Results of this study demonstrate a new mechanism by which curcumin can treat endometriosis.
What it means: Turmeric inhibits the process called angiogenesis, which is known to be important for the spread of endometriosis.
Endometriosis rarely leads to endometrial cancer, however it is proven that curcumin can curb endometrial cancer.
Experiment conducted in Nanjing University School of Medicine evaluated the effect of curcumin along with letrozole (drug used to treat estrogen sensitive tumors) on endometrial tumors induced in mice.
Different doses of letrozole and curcumin were administered individually and in combination and tumor growth was monitored. Letrozole and curcumin individually inhibited tumor growth however their combination was more potent.
Curcumin at a dose of 300mg/kg produced effects similar to those brought about by letrozole at 10microgram/d. It was concluded that curcumin can enhance the effect of letrozole against endometrial tumors.
What it means: Turmeric in help in rare complication where Endometriosis leads to endometrial cancer.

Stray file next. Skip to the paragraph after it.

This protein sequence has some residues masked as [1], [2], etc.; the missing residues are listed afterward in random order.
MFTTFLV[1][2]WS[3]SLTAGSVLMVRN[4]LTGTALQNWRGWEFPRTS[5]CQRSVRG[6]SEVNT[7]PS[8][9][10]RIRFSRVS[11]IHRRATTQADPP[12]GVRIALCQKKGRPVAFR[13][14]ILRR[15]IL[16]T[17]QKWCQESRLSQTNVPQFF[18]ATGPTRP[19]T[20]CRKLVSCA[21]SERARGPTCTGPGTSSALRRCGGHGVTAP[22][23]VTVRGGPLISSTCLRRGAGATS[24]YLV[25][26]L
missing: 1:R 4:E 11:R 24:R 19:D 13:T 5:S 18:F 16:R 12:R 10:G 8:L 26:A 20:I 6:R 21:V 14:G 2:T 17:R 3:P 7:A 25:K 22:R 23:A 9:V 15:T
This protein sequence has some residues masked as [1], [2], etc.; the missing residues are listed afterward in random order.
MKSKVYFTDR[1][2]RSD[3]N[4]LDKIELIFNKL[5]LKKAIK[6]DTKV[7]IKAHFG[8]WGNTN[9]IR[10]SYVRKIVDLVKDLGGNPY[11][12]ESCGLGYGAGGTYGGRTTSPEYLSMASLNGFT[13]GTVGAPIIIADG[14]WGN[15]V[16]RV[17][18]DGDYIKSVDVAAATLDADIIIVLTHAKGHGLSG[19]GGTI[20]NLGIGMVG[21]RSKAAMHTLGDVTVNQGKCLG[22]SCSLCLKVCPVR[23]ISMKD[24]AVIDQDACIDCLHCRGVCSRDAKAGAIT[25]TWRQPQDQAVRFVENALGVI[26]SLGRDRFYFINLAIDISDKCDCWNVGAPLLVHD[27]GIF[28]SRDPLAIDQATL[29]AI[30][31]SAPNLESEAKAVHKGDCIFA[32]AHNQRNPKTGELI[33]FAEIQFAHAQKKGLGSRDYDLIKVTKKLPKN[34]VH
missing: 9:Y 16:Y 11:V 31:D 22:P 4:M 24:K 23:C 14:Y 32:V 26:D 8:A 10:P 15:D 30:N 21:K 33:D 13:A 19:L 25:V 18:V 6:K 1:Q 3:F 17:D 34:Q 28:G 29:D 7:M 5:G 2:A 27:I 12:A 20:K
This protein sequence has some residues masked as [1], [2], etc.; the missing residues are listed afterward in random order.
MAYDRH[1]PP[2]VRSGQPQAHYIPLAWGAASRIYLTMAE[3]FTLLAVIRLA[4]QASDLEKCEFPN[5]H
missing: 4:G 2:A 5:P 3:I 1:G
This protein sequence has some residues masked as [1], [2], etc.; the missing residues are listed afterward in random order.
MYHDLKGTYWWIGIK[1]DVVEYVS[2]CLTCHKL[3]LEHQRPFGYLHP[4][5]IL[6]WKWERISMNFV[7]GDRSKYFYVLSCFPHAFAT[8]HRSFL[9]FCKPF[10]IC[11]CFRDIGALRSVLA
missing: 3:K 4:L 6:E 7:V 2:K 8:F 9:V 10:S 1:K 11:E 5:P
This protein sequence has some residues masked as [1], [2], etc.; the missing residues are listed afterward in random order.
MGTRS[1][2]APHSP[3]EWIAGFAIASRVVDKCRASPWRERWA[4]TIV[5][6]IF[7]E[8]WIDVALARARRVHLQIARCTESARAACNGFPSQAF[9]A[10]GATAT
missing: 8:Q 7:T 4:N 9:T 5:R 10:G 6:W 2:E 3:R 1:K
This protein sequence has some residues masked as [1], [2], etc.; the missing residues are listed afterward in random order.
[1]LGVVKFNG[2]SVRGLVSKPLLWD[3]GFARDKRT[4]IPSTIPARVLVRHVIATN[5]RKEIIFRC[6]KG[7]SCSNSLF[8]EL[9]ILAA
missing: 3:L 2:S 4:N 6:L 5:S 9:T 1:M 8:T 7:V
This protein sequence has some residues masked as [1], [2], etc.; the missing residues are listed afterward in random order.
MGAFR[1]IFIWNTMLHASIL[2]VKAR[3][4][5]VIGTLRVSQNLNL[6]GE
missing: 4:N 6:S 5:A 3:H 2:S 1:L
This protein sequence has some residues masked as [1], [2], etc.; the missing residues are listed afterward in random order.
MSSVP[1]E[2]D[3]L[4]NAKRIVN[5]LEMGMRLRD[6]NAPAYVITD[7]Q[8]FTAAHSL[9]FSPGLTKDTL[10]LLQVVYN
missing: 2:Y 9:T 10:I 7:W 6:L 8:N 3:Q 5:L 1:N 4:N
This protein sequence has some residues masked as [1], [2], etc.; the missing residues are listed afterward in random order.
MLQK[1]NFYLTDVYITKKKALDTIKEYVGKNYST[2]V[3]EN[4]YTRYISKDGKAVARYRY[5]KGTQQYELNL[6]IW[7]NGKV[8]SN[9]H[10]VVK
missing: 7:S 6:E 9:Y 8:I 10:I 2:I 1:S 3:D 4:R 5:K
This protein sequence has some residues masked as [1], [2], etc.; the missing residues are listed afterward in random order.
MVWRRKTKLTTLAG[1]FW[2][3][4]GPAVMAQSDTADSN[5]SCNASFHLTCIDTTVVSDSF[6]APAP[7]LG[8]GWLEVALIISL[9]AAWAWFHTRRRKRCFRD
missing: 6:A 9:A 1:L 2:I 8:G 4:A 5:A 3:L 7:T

Endometriosis causes severe pelvic pain, back ache and pain during bowel movement or urination. Non-steroidal anti-inflammatory drugs are generally prescribed to treat pain.
These drugs control inflammation but increase an individual’s susceptibility to gastrointestinal disorders, cardiovascular and cerebrovascular events.
Curcumin acts in the same manner as NSAIDS but does not cause these side effects. Meriva (2g), a formulation of curcumin, shows analgesic activity comparable to standard dose of acetaminophen.
Studies have shown that curcumin can be taken in combination with low doses of nonsteroidal medications.
What it means: Turmeric is a great painkiller and without side effects. Thus, it can be of great help for pain associated with endometriosis.
Read detail article on turmeric benefits to pain here.
Turmeric has not been formulated yet as a drug targeting endometriosis specifically.